So this week it's been Chapter 12, then! First of all, it's a longer chapter than 11 (another writer once told me all chapters in a book should be roughly the same length, but I'm still not sure how I feel about this...) and there is definitely more happening in this chapter too. I've been working on three key scenes - the first a tense tea table tet-a-tet, the second is the "swap shop" of a certain souvenir that I mentioned at the end of last week's post and the last dark scene leads to a cliffhanger to hook the reader onto Chapter 13 (a crucial "discovery" chapter). Chapter 12 itself though is important because it's when all of the bubbling hints and clues and wonderings seem to froth over and our main characters begin to work things out for themselves... But this is only the beginning of things to come, so I'm really looking forward to starting work on subsequent chapters over the next month or so...

In my other writing news this week:
* I received a letter in the post from the Academy of Children's Writers informing me that my entry in their writing contest had not won but had finished in the top 15 per cent of entries (the top 300 of 2,000, I think) - I'm definitely happy with this result - so much so that I've posted the story I entered, The Strange Story of Stephen Cecil Smith up over at my Indie Fiction page for all to see and read...
* I've also updated my display pic in my blogger profile to fit in more with the overal mystery surrounding the Moon Crater story - But what's become of Gned the gnome, (from my old display pic, then? Well, he's off being a super sleuth - last I saw of him he was taking off his pointy hat, donning a deerstalker and pipe and calling himself the "Eagleyespy" whatever that means... Looks like he’s another agent gone dark, then, but something tells me, we won’t have seen the last of him...
* Last but not least, Twig has approached me with a serious face but a very friendly give-under bid (basically the exact opposite of a hostile takeover), saying that he'd like to relinquish design of my official site - he just needs time to concentrate more on his own writing, which is sad for me, but fair enough. It does mean I'll be learning how to web design (scary thought) from now until the handover and will officially announce it when it happens - I have to say a huge thanks to Twig for all his hard work and strivings with my main website - his real name CE Tonge is one to watch for in the future, by the way. So the penguins are being retired off to collect their arctic pensions and will drop us a line every now and then! It's a bit nervewracking "going it alone" so to speak but after exactly one year of collaborative design, it sort of seems like the natural next step...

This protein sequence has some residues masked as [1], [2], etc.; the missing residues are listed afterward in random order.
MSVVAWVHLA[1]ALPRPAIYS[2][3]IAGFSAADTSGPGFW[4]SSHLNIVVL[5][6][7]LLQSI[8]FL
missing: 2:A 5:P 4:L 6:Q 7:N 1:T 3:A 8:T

What I'm reading/looking at this week:
The Creative Writing Coursebook - choc full of fantastic advice and step-by-step "rules" to writing a novel or short story or poem, plus with later chapters on getting your stuff ready to send off to publishers...
The Children's Writers & Artists Yearbook - a brilliant compendium of addresses of agents and publishers in the UK as well as interesting articles on age range fiction for younger readers...
A Guide To Writing Comics - this one's not actually a book (who says all you have to read all week is a book, anyway?!) but a blog by a comic strip writer - I'd love to write storylines for comics at some point!
Harry Potter Year 3 - I'm still nearing the close of HP3 - exciting stuff - can't wait for Year 4!


* Moon Crater key words this week =
"stare" & "lost"

Next time... Chapter 13 - they say it's an unlucky number for some, and with Billy and Jo sort of down a rabbit hole, they're going to need all the luck they can get to find their way out...